TEACHER: Mr. Fleischman

Course Description

Welcome to Civics, this course is designed to provide you with an understanding the American governmental system with a focus on your responsibilities as a citizen. Throughout this course you will have the opportunity to explore how our government works by readings, projects, simulations, class discussions and quizzes. Listed below are the five units and their essential questions that we will be covering this year.

  1. The Nature of Government will explore the following questions:
  1. a. Why do we have government?
  2. b. Which government systems work best?
  3. c. How do different economic systems meet the needs of their citizens?

During the Nature of Government unit students will have the opportunity to apply concepts allowing them to frame, analyze and solve a range of increasingly complex problems involving real world scenarios.

  1. Legislative Branch will explore the following questions:
    1. How do the structures and purpose of the legislative branch differ at federal, state, and local levels
    2. What influences the legislative process at all levels
    3. How does each level of government meet the needs of its citizens differently

The Legislative Branch unit will provide students the opportunity to engage in appropriate collaborative and independent inquiry to question, investigate/research a topic, gather and present information. Students will also have the opportunity to understanding changing global issues and their worldwide impact.

  1. Executive Branch will explore the following questions:
    1. How do the structures and purposes of the executive branch differ at the federal, state, and local levels?
    2. Why has government changed its' policies?
    3. What considerations are there before an executive makes a decision?

The Executive Branch unit will allow students to construct clear and concise arguments to support their reasoning and provide an opportunity to appropriately critique the reasoning of others.

  1. Judicial Branch will explore the following questions:

a. How does the principle of federalism work in the judicial branch?

b. What is the relationship between the Judicial Branch and the citizens?

c. How has Supreme Court developed and changed over time?

The Judicial Branch unit will allow students to read actively and critically to comprehend information of increasing complex texts, from a variety of sources as well as engaging in collaborative and independently inquiry to question, investigate/research a topic, gather and present information.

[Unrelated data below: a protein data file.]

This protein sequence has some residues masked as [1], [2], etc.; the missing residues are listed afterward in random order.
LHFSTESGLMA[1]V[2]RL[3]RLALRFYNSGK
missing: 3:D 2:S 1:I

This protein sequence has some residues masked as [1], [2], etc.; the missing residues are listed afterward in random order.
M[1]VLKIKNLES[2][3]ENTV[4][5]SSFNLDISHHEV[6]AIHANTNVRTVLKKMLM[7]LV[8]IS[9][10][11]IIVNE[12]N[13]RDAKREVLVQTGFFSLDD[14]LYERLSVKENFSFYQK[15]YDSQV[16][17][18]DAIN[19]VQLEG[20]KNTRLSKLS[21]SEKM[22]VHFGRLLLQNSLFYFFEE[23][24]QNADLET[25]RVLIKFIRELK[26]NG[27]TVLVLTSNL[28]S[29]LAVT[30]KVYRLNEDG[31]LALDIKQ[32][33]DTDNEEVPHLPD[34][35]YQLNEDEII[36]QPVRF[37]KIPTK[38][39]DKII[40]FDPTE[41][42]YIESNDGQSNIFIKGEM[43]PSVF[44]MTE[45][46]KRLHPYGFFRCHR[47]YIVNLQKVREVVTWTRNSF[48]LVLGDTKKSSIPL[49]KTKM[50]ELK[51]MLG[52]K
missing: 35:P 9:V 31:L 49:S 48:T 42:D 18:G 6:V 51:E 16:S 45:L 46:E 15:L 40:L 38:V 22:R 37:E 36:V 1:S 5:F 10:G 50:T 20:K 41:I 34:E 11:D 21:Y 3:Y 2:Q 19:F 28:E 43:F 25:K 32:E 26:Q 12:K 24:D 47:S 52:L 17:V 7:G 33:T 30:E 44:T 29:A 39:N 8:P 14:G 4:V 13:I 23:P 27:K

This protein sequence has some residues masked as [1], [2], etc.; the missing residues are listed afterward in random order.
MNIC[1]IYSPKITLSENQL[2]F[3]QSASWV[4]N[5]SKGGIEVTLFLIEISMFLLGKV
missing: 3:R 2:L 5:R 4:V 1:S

1. Civic Participation will explore the following question:
    1. How can any citizen be part of the political process?

The Civic Participation unit will allow students to participate in the democratic process by staying informed and by engaging in independent inquiry to investigate a topic and present information. In addition students will use their interpersonal and collaborative skills required to keep harmony in a diverse community.

Final Project

This course is a study of how our government works and your role in that system. For your final project tin this course you will have the opportunity to take an active role within your own community. You will be asked to select a current issue facing our society (issue can be at the city, state, or national level), research that issue, develop a plan to address that issue and then take action.

GRADING CRITERIA: Quarterly grades will be determined by following system:

Test/Quizzes: 40%

Homework 15%

Classwork 15%

Projects: 30%

Voluntary and meaningful class participation can only increase quarter grades.

Expectations for Students

Be Responsible

  • Students are expected to be in class at their assigned desks when the bell rings; excessive tardiness can result in after school detentions and calls to parent/guardians.
  • Students are expected to have a writing utensil, notebook, textbook, paper and any other materials needed for class that day; you will not be allowed to run to your locker to get any of these supplies.
  • All assignments are due at the start of the period; those assignments that are received afterwards are considered late and not accepted.
  • If a student is absent, it is the responsibility of the student to get any notes or assignments he or she has missed. Work not made up 3 days after returning to school, will not be accepted. If a student misses a test or quiz, they should sign up immediately to make it up, failure to do so will result in a zero.

Be Respectful and Be Safe

  • Students will behave appropriately, if misbehavior occurs, detentions will be assigned in 20-minute increments to be served after school the next day. The teacher can write an office referral if the behavior warrants one.

COMMUNICATION: Your progress will be communicated in the following manner:

1) Work that has been graded and returned.

2) Conferences between student and teacher and/or parent and teacher.

3) When needed, phone calls and notes to parents.

4) School mid-term progress reports.

5) Teacher grade updates.